British Business Bank: Former RBS boss Mathewson wades in

A leaked letter from Vince Cable suggesting RBS be broken up and used to lend to businesses has, predictably, caused uproar.

by Emma Haslett
Last Updated: 06 Nov 2012
When a letter from Vince Cable suggesting RBS should be broken up and part of it turned into a ‘British Business Bank’, designed to lend more to SMEs, was leaked to yesterday, we knew it would be a matter of hours before current and former senior RBS people – and people from Government departments – started trading insults. Step forward, Sir George Mathewson, CEO of RBS between 1992 and 2001, who reckons the idea is ‘totally inappropriate’.

Speaking to the BBC this morning, Mathewson took exception to the idea of the Government getting more involved in the bank. ‘Most government schemes for helping business, schemes in which they are directly involved, haven’t worked in the past. They’ve become bureaucratic, slow to [make decisions],’ he explained. Which is a fair point: consider Project Merlin, the lending agreement made last year between the Government and banks, which has so far had mixed results (to put it politely).

The Treasury seems just as scathing about Cable’s ideas. ‘We have already changed the strategy to radically shrink and de-risk [RBS’] investment bank and focus on the UK commercial bank. So not very different in practice to Vince’s proposal, but we are doing it in a way that doesn’t destroy millions of pounds for taxpayers,’ said a source. As Robert Peston put it: ‘ouch’.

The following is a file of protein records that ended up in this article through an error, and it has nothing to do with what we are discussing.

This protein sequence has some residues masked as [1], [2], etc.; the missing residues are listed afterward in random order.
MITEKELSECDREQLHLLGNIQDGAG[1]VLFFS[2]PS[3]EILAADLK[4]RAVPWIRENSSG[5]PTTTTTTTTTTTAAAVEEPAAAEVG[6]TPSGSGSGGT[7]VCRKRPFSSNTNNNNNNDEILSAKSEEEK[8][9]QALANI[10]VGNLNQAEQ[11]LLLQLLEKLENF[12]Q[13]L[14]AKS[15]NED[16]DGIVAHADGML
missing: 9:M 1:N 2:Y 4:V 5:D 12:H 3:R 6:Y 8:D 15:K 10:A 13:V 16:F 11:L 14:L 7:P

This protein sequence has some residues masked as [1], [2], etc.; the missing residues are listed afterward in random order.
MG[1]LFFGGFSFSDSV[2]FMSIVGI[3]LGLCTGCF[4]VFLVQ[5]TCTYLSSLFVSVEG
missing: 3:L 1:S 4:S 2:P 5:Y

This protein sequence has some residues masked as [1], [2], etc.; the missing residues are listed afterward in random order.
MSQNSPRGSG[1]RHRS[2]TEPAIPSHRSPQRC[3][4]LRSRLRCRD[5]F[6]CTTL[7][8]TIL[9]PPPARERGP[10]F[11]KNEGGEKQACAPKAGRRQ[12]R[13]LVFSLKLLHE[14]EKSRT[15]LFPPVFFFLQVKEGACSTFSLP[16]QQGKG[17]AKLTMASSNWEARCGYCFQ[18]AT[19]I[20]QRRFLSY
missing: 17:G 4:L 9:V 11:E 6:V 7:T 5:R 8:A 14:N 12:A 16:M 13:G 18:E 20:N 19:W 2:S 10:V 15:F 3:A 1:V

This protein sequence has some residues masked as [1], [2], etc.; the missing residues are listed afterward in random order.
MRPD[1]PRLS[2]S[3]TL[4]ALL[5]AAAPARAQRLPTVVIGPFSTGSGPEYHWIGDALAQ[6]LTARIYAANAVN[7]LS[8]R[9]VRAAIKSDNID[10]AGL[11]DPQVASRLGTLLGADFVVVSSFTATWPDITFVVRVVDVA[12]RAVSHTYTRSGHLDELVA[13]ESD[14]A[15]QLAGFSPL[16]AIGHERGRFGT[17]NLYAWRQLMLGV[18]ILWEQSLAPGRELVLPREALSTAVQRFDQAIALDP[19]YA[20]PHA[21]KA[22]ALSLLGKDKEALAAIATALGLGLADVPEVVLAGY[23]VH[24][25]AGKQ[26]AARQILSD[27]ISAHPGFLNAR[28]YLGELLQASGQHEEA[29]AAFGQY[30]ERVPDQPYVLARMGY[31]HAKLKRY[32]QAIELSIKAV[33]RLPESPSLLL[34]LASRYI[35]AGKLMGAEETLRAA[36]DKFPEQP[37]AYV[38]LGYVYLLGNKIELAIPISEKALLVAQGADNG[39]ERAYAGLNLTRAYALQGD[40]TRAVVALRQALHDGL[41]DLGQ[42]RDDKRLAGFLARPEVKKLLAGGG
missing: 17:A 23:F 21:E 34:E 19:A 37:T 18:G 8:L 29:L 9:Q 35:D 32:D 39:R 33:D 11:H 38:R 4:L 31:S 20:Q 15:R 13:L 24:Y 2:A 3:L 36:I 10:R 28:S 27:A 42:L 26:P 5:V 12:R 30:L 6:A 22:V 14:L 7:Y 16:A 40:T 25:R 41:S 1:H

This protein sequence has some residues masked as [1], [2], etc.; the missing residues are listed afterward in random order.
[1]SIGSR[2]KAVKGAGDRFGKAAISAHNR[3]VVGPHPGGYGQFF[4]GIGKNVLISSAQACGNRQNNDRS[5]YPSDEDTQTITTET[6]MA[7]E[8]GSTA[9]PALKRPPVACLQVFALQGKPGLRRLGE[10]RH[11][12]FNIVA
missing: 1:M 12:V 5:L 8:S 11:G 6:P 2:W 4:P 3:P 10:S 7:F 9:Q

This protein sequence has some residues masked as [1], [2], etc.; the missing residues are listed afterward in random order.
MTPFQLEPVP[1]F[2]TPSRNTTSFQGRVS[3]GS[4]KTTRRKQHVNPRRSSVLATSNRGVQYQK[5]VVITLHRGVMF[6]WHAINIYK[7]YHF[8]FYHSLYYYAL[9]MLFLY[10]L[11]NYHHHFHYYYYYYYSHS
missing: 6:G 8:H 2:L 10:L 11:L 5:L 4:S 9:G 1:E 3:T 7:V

Vince himself has refused to give any more details about his idea, although apparently it was over-ruled before it even got going. So this might be a bit of an anti-climax. Apparently, though, the idea of some kind of business-focused investment bank is still going. So we may well see a state-owned investment bank at some point in the near future.

As for Mathewson, he reckons the answer is for the Government to stop sticking its nose in banks’ business, particularly when it comes to the much-maligned core tier one capital ratio they’ve been tasked with building up. His argument goes that if banks weren’t forced to have such a large buffer against losses on their loans, they’d be able to lend more. ‘It’s just become so expensive that the banks are driven to try and make capital [and] the terms of business become more difficult.’

Which seems like a fair argument. Of course, the Government could always adopt the Boris Johnson approach to negotiations with financial services, and beg. The mayor of London today announced that he has written a letter to Prudential CEO Tidjane Thiam pleading with him not to move the insurance company’s HQ out of London. Apparently, BoJo has become ‘extremely concerned’ that the firm is considering moving to Hong Kong to avoid new legislations – so much so that he had to resort to begging.

Johnson on his knees? There’s a sight MT would like to see. Will it be enough to convince Thiam? That’s another question…

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